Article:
This week in Jerusalem: October 14

Peggy Cidor’s round-up of city affairs.

Succot Etrog 521 (photo credit: Wikimedia Commons)
Succot Etrog 521
(photo credit: Wikimedia Commons)
Feminist ‘hakafot’
As it does every year, women’s prayer group Shirat Sara will meet for Simhat Torah aliyot (Torah readings) and hakafot (circuits of the synagogue) this year at the Pardes Institute for Jewish Studies on Jerusalem’s Pierre Koenig Street. The group, consisting of Orthodox Jewish women of all ages, was founded in 1994, and is named after Sara Rachel Duker, who was killed in a terror attack in February 1996. It meets every six weeks on Saturday morning. The women do not consider themselves to be a minyan (quorum of 10), and thus do not recite some parts of prayers or blessings like kaddish or the kedusha. They emphasize Torah readings and some of the women wear tallitot (prayer shawls), which in accordance with rabbinical recommendations look different from those worn by Jewish men.
JNF builds free kosher succot
For those planning to spend time in the great outdoors over Succot, the Jewish National Fund has prepared kosher succot in all the forests it manages country-wide. The nearest ones to Jerusalem are situated at Yad Kennedy near Aminadav, and at Sataf. The succot will be open to the public during all seven days of the festival, free of charge.
For more information, call 1-800-350-350.
Black Magic Women
Businesswoman and artist Rachel Weissman’s upcoming exhibition at the Jerusalem Theater, entitled “Black Magic Women,” will open on October 20 at 8:30 p.m. and run until the end of November. The exhibition consists of some 20 paintings of Sudanese women made from photographs taken by the artist in Eilat and during her subsequent travels. After encounters with Sudanese refugee women in Eilat, her place of residence at the time, Weissman embarked on a six-month, cross-country and cross-continent journey to meet more women, listen to their stories and take the pictures from which she would later create the portraits. The purpose of the project, according to Weissman, is to raise awareness of the lives of these women, who are mostly from poor and underprivileged communities.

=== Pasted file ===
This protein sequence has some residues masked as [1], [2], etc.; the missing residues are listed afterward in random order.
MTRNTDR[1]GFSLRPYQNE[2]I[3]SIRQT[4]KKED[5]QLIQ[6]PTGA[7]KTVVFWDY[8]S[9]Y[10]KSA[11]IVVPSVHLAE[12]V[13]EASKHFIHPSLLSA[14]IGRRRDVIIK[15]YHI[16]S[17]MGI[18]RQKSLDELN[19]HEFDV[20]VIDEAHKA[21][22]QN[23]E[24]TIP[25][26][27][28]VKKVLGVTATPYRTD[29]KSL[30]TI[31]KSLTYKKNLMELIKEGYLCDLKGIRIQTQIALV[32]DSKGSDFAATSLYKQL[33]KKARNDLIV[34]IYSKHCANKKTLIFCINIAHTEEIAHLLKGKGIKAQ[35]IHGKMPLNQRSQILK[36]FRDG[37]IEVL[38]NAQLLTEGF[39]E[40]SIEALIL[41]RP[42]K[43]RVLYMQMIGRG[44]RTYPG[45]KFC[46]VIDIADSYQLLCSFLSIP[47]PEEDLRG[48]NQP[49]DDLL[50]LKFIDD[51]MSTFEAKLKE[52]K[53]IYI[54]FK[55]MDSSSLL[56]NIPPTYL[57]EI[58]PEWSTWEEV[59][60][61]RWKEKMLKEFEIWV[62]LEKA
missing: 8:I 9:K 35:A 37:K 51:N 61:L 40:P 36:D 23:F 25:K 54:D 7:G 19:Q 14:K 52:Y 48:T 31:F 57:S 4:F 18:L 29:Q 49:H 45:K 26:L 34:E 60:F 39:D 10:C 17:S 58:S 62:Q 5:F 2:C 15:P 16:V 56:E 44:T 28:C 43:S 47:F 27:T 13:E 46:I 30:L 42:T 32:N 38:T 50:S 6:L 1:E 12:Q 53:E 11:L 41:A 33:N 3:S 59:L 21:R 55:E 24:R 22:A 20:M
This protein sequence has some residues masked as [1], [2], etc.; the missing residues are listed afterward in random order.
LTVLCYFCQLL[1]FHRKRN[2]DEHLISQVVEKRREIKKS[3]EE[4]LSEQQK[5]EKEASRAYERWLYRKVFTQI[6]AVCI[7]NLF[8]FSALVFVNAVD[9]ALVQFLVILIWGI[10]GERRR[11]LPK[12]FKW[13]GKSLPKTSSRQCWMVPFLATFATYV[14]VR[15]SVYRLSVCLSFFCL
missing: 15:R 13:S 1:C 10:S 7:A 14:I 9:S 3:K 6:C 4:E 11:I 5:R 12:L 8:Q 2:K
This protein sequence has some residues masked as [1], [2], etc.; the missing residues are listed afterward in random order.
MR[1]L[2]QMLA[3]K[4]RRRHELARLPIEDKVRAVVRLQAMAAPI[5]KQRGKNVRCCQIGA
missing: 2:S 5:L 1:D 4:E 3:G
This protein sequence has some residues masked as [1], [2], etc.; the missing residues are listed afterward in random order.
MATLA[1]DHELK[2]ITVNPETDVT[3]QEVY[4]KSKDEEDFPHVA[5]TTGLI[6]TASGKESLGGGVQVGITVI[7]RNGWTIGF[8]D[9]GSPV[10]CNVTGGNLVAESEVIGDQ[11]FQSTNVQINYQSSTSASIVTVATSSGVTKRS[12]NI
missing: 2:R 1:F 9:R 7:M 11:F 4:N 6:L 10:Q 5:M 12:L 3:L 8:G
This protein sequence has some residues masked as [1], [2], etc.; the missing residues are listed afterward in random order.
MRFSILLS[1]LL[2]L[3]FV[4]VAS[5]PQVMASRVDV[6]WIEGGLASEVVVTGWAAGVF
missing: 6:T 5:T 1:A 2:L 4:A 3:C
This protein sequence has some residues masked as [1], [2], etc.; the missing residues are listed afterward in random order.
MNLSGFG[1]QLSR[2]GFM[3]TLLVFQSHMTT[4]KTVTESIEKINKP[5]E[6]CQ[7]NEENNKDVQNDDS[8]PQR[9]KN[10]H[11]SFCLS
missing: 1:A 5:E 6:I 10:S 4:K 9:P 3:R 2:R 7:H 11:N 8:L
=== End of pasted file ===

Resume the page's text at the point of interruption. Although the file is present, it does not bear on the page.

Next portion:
A prayer for all
Elhanan Tuito, a young educator and a social activist during the country’s recent tent protest, has gathered together personal prayers of friends and writers and published them in the form of a new prayer book for the High Holy Days and the rest of the year, Our Prayers. In simple, everyday language, as well as poetry by professional authors, the collection of personal requests aims to help people express their most intimate needs with specific prayers for every time, at any time.
“Make these words become mine, make this prayer become mine” wrote one of the participants.
Tuito explained that he envisioned the project as a means of enabling those who use the usual prayer books, as well as those who feel the need for new words, to express themselves in a more intimate, personal and contemporary way.
100,000 expected to take part in Jerusalem March
Representatives of five continents and 40 countries will meet in the streets of Jerusalem on Tuesday for the traditional international Succot parade. This year, the Jerusalem Municipality is expecting an unprecedented turnout – more than 100,000 participants.
Slated to attend are representatives of large public and private companies, in outfits representing their firms, as well as representatives of the security forces and rescue services.
Groups of dancers and a few instrumental bands will add to the festive atmosphere. The parade will begin in the morning in the hills surrounding the city, move to Jaffa Road and end in a happening at the city’s Sacher Park. Traffic congestion is expected as most of the city’s central roads will be closed from 10 a.m. to 4 p.m.
For more information, contact the Jerusalem Municipality at 106.